Our Giant Malamutes
Giant Alaskan Malamute
Giant Alaskan Malamute
Hudson's Malamutes - Frequently Asked Questions
6. What is a backyard breeder? Why are they bad?
Below are photos of a dog I rescued from a backyard breeder/puppy mill operation:
Up to 10 million healthy animals are killed in U.S. pounds and shelters every year.
- Motive for breeding: "fun", "good for kids", or make money. Doesn't screen buyers and seldom refuses to sell.
- Breeds family pet to any convenient pet of same breed just to have purebred puppies. Has no concern for genetics, bloodlines, or breed improvement.
- Though pet may be well-loved, it wasn't x-rayed for hip dysplasia nor checked for other inheritable problems.
- Offers no health guarantees beyond proof of shots. Unqualified to give help if problems develop.
- Seller has little knowledge of breed history or AKC breed standard. may claim this doesn't matter for "just pets."
- Pups raised in makeshift accommodations indicating lack of long-term investment in breeding.
- Even when selling "just pets". may produce AKC papers or "championship pedigree" as proof of quality. Yet seller doesn't increase own knowledge through participation in national or local breed club.
- May be unwilling to show entire litter or to introduce dam of litter. Can't/won't critique puppies or puppies' ancestors.
- Prices at low end of local range since has to move pups rapidly.
- No concern for individual pup's and breed's future. Doesn't use AKC limited registration or ask for spay/neuter contract to guard against breeding of substandard pets. if you can't keep the pup, tells you to take it to the dog pound or sell it.
Euthanasia is the single largest cause of death for dogs in the U.S.
Most of these animals are young and healthy; in fact, it is estimated that a majority is less than one year of age.
The number one biggest contributor to the problem is the backyard breeder, not the puppy mills.
Backyard breeders will swear all of their pups went to a good home. They believe this but it's not true. Some may have been lucky enough to go to a good home but more than half of them will end up dead, in a shelter, alone, on a cold table with a needle sticking out of their leg. Some of those good homes will get tired of the dog and they will just give it away to anyone who is willing to take it. Some of your beloved dog's children will end up living alone in a backyard, barking all night, cold and neglected until the owner gets complaints and then that pups will be dead. Some will be starved and beaten. Some will be bred until they die from it. Some will end up in rescue and have to be shown that not all humans are bad. The rescue group will train it, and feed it the proper food so it can heal. They will take the fleas off of it and get rid of the worms. They will give it the shots it should have had but no one remembered to give it. They will do these things because the backyard breeder didn't do it and wouldn't take the dog back when it was 2 years old and full of problems. The rescue group will spay or neuter that pup before they find it a new home so that they will never have to rescue one of it's pups and to be sure it will never end up in the hands of another backyard breeder looking to make profit from puppies.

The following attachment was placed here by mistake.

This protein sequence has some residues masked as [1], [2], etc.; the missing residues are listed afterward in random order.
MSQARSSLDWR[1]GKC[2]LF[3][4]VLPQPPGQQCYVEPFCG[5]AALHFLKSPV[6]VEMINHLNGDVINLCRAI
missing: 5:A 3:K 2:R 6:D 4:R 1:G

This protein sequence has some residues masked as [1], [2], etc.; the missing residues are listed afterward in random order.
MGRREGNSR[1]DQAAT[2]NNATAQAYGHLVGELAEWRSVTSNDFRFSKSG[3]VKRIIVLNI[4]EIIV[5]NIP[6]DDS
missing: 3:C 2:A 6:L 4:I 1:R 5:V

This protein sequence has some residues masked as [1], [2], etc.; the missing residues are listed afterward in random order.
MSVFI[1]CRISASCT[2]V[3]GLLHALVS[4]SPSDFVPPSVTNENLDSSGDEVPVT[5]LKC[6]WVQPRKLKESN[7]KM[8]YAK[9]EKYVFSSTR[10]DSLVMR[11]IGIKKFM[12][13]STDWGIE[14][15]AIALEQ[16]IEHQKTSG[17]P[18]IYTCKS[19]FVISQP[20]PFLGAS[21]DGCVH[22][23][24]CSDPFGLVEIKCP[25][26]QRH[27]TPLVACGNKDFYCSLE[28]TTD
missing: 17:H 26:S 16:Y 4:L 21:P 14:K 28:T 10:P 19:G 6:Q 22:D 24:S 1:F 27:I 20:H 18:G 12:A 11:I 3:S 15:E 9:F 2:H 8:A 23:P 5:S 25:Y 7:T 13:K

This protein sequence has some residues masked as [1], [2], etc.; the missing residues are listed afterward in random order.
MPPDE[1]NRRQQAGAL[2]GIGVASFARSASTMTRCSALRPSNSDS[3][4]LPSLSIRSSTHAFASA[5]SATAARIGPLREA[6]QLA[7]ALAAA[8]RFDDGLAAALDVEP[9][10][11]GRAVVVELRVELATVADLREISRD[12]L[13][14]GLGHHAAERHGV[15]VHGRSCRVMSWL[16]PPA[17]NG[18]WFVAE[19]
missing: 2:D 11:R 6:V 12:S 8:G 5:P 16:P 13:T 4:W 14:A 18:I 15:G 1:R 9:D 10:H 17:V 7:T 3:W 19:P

Backyard breeders are not responsible pet owners. They think they love the dogs but it's not really true because they don't really want to be bothered with doing all that it takes to breed ethically. They love feeling important when they say, "I breed such-and-such breed". But breeding pet dogs isn't something to be proud of. It's a shame on our society. It's the reason for the killing that goes on in shelters. Why do you want to be part of that?
From NBRAN Breeding Education
She was so poorly kept that she was ripping out her own fur. She was eating the mats off her body (they were in her stool). Because she was kept in direct sunlight her color was sun bleached.
Cimi as she was when I rescued her:
Cimi restored to health:
She was fence aggressive - meaning she would fight at any dog through the fence, until I worked with her. Then she started to socialize with the girls, here at my kennel. The final picture of her, below, is socializing with the girls here at Hudson's. This is major progress for her.
This is a long, hard road for Cimi - just to reach where she should've been in the beginning - had she been treated and kept properly, with the respect a living being deserves.